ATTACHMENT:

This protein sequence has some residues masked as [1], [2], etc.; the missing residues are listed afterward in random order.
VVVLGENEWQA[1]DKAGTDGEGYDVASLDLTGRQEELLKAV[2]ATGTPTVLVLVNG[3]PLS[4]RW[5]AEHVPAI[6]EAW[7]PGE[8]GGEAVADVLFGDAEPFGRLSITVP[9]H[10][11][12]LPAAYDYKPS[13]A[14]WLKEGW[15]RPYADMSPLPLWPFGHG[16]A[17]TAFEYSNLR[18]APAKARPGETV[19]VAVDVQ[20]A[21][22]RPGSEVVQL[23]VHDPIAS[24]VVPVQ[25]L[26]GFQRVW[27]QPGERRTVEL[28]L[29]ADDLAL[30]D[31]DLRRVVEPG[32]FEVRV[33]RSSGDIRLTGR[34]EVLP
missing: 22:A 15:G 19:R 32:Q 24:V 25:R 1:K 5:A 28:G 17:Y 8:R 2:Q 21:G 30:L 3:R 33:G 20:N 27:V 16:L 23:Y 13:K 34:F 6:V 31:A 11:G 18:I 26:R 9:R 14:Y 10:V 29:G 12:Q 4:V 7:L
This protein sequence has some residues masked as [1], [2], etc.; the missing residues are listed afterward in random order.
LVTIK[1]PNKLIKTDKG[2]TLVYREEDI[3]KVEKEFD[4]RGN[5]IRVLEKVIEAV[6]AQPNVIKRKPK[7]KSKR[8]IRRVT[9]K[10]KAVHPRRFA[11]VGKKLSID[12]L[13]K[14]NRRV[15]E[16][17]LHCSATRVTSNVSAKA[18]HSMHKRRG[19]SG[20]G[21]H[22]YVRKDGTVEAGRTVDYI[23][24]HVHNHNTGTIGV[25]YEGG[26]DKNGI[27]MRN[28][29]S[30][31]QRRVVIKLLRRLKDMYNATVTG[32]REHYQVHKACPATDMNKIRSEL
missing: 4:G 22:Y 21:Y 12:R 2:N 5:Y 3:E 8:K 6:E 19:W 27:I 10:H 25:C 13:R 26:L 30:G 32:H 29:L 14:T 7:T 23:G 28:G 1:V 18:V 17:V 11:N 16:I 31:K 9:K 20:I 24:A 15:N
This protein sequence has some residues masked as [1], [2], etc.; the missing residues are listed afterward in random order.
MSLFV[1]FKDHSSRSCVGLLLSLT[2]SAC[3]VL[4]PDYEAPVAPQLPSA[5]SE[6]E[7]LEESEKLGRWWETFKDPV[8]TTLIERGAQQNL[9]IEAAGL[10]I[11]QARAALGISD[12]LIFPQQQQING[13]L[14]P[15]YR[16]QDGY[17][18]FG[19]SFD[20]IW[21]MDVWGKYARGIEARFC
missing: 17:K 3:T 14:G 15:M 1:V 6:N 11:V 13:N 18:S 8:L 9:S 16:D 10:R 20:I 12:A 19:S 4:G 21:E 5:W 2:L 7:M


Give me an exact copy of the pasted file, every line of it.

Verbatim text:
This protein sequence has some residues masked as [1], [2], etc.; the missing residues are listed afterward in random order.
VVVLGENEWQA[1]DKAGTDGEGYDVASLDLTGRQEELLKAV[2]ATGTPTVLVLVNG[3]PLS[4]RW[5]AEHVPAI[6]EAW[7]PGE[8]GGEAVADVLFGDAEPFGRLSITVP[9]H[10][11][12]LPAAYDYKPS[13]A[14]WLKEGW[15]RPYADMSPLPLWPFGHG[16]A[17]TAFEYSNLR[18]APAKARPGETV[19]VAVDVQ[20]A[21][22]RPGSEVVQL[23]VHDPIAS[24]VVPVQ[25]L[26]GFQRVW[27]QPGERRTVEL[28]L[29]ADDLAL[30]D[31]DLRRVVEPG[32]FEVRV[33]RSSGDIRLTGR[34]EVLP
missing: 22:A 15:G 19:R 32:Q 24:V 25:R 1:K 5:A 28:G 17:Y 8:R 2:Q 21:G 30:L 3:R 33:G 20:N 27:V 16:L 23:Y 13:K 34:F 6:V 31:A 11:G 18:I 26:R 9:R 14:Y 10:V 29:G 12:Q 4:V 7:L
This protein sequence has some residues masked as [1], [2], etc.; the missing residues are listed afterward in random order.
LVTIK[1]PNKLIKTDKG[2]TLVYREEDI[3]KVEKEFD[4]RGN[5]IRVLEKVIEAV[6]AQPNVIKRKPK[7]KSKR[8]IRRVT[9]K[10]KAVHPRRFA[11]VGKKLSID[12]L[13]K[14]NRRV[15]E[16][17]LHCSATRVTSNVSAKA[18]HSMHKRRG[19]SG[20]G[21]H[22]YVRKDGTVEAGRTVDYI[23][24]HVHNHNTGTIGV[25]YEGG[26]DKNGI[27]MRN[28][29]S[30][31]QRRVVIKLLRRLKDMYNATVTG[32]REHYQVHKACPATDMNKIRSEL
missing: 4:G 22:Y 21:Y 12:R 2:N 5:Y 3:E 8:K 6:E 19:W 27:I 10:H 25:C 13:R 26:L 30:G 32:H 29:L 14:T 7:T 23:G 28:G 1:V 18:V 17:V 11:N 16:I 31:K 9:K 20:I 24:A 15:N
This protein sequence has some residues masked as [1], [2], etc.; the missing residues are listed afterward in random order.
MSLFV[1]FKDHSSRSCVGLLLSLT[2]SAC[3]VL[4]PDYEAPVAPQLPSA[5]SE[6]E[7]LEESEKLGRWWETFKDPV[8]TTLIERGAQQNL[9]IEAAGL[10]I[11]QARAALGISD[12]LIFPQQQQING[13]L[14]P[15]YR[16]QDGY[17][18]FG[19]SFD[20]IW[21]MDVWGKYARGIEARFC
missing: 17:K 3:T 14:G 15:M 1:V 6:N 11:V 13:N 18:S 8:L 9:S 16:D 10:R 20:I 12:A 19:S 4:G 21:E 5:W 2:L 7:M